The Big Misconception

There is seemingly a big misconception that automated acceptance tests and unit tests perform the same functions and have the same goals. I don’t see it that way. Automated acceptance tests and unit tests compliment each other but have very different goals.  The following table illustrates how acceptance and unit tests relate on a few levels:

  Unit Tests Acceptance Tests
Written By: Developers The business or Q/A
Written For: Developers The business
Ensures: The code does what the
developer expects it to
The application does what
the business expects it to
  Modular / decoupled code The code solves the business problem
Tests: Individual units The system as a whole
Tells you: Where the code is failing The code is failing

How They Compliment Each Other

Both automated acceptance tests and unit tests allow developers to implement change.  Change is inevitable and we, as professional software developers, need to build software that can adapt to change.  In fact, as professional developers, we need to initiate change.  Refactoring to better design is / should be a common activity.

The Role of Automated Acceptance Tests

If you stand back and think about what we, in IT, are trying to achieve it is this:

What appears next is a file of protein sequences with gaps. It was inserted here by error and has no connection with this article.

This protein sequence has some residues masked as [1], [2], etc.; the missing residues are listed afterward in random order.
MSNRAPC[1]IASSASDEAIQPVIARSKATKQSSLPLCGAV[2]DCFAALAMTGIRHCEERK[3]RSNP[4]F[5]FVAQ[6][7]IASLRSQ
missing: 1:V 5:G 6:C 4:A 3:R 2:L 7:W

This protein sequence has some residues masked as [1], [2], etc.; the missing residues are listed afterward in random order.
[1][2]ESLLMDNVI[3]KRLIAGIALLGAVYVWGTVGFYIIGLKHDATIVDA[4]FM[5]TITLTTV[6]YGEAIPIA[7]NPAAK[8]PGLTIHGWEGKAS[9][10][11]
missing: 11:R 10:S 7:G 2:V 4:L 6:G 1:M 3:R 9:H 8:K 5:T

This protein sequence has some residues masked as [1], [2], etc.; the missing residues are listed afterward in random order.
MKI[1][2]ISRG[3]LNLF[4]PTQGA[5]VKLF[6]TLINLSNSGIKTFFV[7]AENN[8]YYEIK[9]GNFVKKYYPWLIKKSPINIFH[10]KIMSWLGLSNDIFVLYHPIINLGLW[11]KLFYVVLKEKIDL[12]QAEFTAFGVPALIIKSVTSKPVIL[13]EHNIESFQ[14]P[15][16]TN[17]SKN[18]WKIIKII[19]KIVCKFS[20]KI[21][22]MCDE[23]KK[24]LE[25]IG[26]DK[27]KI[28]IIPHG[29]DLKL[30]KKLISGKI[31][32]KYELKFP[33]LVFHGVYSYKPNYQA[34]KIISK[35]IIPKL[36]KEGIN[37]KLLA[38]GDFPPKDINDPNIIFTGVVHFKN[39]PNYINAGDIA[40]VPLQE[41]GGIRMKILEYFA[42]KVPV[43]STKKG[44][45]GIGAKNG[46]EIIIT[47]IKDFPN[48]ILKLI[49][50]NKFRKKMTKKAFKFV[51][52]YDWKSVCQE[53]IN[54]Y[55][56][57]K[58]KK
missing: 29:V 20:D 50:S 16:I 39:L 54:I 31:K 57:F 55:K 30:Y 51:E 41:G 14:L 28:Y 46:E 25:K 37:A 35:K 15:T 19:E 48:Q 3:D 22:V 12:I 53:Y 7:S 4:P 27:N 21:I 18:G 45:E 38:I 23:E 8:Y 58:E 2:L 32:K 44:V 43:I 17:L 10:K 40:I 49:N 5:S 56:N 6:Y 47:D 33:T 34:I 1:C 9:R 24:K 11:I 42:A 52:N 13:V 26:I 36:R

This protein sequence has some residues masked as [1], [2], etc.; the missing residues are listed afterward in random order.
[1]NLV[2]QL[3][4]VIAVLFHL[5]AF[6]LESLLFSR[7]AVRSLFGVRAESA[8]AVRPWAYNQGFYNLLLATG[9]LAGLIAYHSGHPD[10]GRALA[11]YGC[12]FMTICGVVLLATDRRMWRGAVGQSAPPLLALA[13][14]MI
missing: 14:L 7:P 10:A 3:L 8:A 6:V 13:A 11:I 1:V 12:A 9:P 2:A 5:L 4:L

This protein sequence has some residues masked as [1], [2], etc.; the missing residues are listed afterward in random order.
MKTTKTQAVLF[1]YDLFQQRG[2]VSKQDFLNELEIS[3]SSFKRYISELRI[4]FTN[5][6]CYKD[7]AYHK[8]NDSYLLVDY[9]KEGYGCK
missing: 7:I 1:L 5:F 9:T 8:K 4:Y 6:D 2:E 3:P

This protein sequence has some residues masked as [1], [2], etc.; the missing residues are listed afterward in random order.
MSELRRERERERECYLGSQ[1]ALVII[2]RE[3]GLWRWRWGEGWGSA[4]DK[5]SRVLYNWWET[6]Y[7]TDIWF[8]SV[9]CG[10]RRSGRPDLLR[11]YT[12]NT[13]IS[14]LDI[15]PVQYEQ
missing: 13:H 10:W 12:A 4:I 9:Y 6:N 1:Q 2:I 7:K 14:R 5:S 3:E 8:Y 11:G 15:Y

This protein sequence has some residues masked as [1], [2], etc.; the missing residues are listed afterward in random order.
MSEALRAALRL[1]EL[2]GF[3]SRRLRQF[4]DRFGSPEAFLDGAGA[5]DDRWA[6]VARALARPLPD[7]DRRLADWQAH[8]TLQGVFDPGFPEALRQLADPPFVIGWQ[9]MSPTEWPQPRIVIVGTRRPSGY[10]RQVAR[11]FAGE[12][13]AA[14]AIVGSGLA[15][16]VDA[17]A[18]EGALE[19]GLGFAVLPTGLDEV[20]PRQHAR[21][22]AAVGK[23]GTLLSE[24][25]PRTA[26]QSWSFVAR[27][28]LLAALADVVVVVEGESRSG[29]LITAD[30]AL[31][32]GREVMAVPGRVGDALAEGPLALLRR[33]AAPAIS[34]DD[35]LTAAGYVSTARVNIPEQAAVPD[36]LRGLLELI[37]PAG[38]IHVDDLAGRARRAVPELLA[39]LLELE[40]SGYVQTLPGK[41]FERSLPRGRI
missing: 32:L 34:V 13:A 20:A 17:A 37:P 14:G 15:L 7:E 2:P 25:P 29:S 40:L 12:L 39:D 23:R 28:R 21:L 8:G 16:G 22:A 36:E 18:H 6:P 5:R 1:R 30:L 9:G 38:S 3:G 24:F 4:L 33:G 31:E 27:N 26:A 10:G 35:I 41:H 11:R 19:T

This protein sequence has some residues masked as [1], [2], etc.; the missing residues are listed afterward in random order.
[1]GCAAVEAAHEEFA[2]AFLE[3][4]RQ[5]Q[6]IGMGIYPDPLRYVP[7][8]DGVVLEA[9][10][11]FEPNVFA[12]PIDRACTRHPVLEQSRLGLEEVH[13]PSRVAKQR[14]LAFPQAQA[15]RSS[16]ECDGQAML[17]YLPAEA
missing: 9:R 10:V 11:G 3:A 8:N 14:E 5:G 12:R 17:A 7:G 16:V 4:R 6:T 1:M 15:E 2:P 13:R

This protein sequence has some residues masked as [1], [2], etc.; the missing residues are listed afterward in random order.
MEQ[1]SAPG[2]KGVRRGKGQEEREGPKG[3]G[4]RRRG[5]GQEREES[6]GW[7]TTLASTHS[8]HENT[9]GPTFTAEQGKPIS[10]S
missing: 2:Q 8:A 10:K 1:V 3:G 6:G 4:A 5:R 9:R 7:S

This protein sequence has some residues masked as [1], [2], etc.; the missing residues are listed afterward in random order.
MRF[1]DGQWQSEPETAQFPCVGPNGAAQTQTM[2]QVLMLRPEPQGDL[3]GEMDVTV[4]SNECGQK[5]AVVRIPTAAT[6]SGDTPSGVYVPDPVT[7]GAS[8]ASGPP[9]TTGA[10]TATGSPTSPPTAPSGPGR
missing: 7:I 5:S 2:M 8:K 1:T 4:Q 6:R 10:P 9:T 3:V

1. The business defines the requirements of the system
  2. The architects / developers build a system that meets those requirements

The challenge we have historically had is in unifying the requirements with the system actually being built.  The requirements may be living in several places:

  • A high-level requirements document written by a business user
  • Technical specifications written by a business analyst
  • Design documents written by an architect or developer
  • etc

These documents can easily become out of sync with the software. How many times have you started a project with a requirements or specifications document as your guide. As development progresses, we learn more and the requirements naturally change.  Unfortunately, the documents don’t.  They quickly become obsolete.  It requires a PM with obsessive compulsive tendencies to keep everything synchronized.

With automated acceptance tests, we can capture features and specifications of the system within the system.  Best of all, we have acceptance criteria for those specifications directly within the system and they are executable as tests.  The tooling today is getting better and better.  Tools like Specflow are leaps and bounds over where we were years ago.